More than 4,000 Kenyan tea workers have scaled the first hurdle after a Scotland court agreed to prosecute their multimillion-shilling compensation claim in the UK.
In a decision dated July 11, Lord Weir ruled that although Kenya would be appropriate to determine the case brought against James Finlay (Kenya) Ltd, there is a real risk that the tea firm workers may not obtain substantial justice litigating their individual claims before the Employment and Labour Relations Court (ELRC).
The multinational had urged the Court of Session in Edinburgh to decline to hear the case arguing that all complainants reside in Kenya, the tea estates are based in the country as is all material investigations of the alleged harm.
“I am, however, satisfied that, for substantially the reasons set out by Mr (Wilfred Nderitu) and Mr (Eric) Theuri (both testified as legal expert witnesses), there is a real risk that the group members will not obtain substantial justice were they to have to litigate their individual claims before the ELRC for damages at common law. That is a conclusion I can only make on the basis of cogent evidence. Unchallenged evidence is not necessarily cogent evidence,” Lord Weir ruled.
Mr Theuri is the Law Society of Kenya president, while senior counsel Nderitu is a former chair of the governing council of the Kenyan section of the International Commission of Jurists (ICJ).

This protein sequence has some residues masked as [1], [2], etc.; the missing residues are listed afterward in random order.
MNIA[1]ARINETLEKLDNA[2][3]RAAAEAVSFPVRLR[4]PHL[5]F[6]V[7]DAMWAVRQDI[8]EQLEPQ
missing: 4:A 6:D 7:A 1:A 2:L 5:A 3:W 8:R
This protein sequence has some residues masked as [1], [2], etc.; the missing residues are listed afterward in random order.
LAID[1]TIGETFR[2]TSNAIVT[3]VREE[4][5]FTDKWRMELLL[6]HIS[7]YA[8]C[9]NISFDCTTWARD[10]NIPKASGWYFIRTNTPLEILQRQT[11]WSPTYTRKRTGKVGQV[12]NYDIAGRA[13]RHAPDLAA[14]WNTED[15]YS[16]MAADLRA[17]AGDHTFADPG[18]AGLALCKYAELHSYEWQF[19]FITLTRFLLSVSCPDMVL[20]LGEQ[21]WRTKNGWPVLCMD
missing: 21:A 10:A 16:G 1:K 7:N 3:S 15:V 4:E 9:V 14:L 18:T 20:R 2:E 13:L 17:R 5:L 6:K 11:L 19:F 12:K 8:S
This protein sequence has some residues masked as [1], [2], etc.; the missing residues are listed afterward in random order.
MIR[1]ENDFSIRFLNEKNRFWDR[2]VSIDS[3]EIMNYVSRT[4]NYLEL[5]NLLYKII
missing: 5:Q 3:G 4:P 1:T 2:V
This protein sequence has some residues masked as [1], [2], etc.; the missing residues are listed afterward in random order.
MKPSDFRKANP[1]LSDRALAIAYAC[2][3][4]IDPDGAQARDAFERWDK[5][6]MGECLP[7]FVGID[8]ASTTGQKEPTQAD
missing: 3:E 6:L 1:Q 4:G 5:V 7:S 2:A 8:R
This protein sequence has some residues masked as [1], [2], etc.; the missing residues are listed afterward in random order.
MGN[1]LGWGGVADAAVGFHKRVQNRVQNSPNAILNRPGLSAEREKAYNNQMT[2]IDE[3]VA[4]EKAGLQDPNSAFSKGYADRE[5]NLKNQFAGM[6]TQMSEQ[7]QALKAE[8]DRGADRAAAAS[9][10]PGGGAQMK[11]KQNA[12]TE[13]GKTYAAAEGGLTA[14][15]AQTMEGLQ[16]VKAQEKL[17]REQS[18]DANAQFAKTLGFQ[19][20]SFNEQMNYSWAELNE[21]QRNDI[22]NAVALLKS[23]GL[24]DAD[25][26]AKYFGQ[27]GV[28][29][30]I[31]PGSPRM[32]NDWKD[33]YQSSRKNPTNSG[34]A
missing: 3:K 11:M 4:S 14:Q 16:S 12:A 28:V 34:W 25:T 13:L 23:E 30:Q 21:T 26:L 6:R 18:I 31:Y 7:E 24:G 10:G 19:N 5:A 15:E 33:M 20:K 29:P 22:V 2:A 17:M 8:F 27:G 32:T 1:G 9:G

Lord Weir also dismissed the claim by James Finlay that the allegations by the workers involve injuries or conditions, which are covered by Work Injury Benefits Act (Wiba) and which must therefore be dealt with under its compensation regime.
“It follows that the jurisdiction of this court has not been excluded by agreement. The defenders’ plea of no jurisdiction must therefore be repelled,” the court ruled.
The court further agreed with the workers that it is unlikely that any non-governmental organisation in Kenya would be in a position to fund litigation of the nature and character of such proceedings in Kenya.
“In the foregoing circumstances, it is unlikely that the group members would be able to prosecute their claims, individually or collectively and whether or not represented, to a conclusion and to secure justice,” he said.
The company had argued for the case to be tried in Kenya taking into account the interests of all of the parties and the ends of justice.
The company said it was incorporated as a Scottish company in 1925 and its business, in so far as relevant to this litigation, is in Kenya.
The court was informed that the company regularly submits to the jurisdiction of the Kenyan courts.
The court further heard that a majority of the group members do not speak English and many of them cannot read or write, most do not have passports and the taking of evidence of witnesses in the case is likely to take substantially longer than would be the case in Kenya, because the Scottish court, and the professionals practicing before it, do not speak the same language as the witnesses.
The tea pickers, however, argued that the Scottish court is the only one in which they can be suitably tried for the interests of the parties and the ends of justice. They further submitted that there is no prospect of the group members obtaining substantial justice before the Kenyan courts as most of them are very poor and cannot afford to pay privately to pursue their claims.
The 4,800 workers sued the employer over poor working conditions and for suffering physical injuries while at work. They claim that they were subjected to poor working conditions, including working for 12 hours a day for six days a week and carrying heavy baskets of tea leaves, weighing up to 30kg on their backs for a monthly salary of Sh11,616.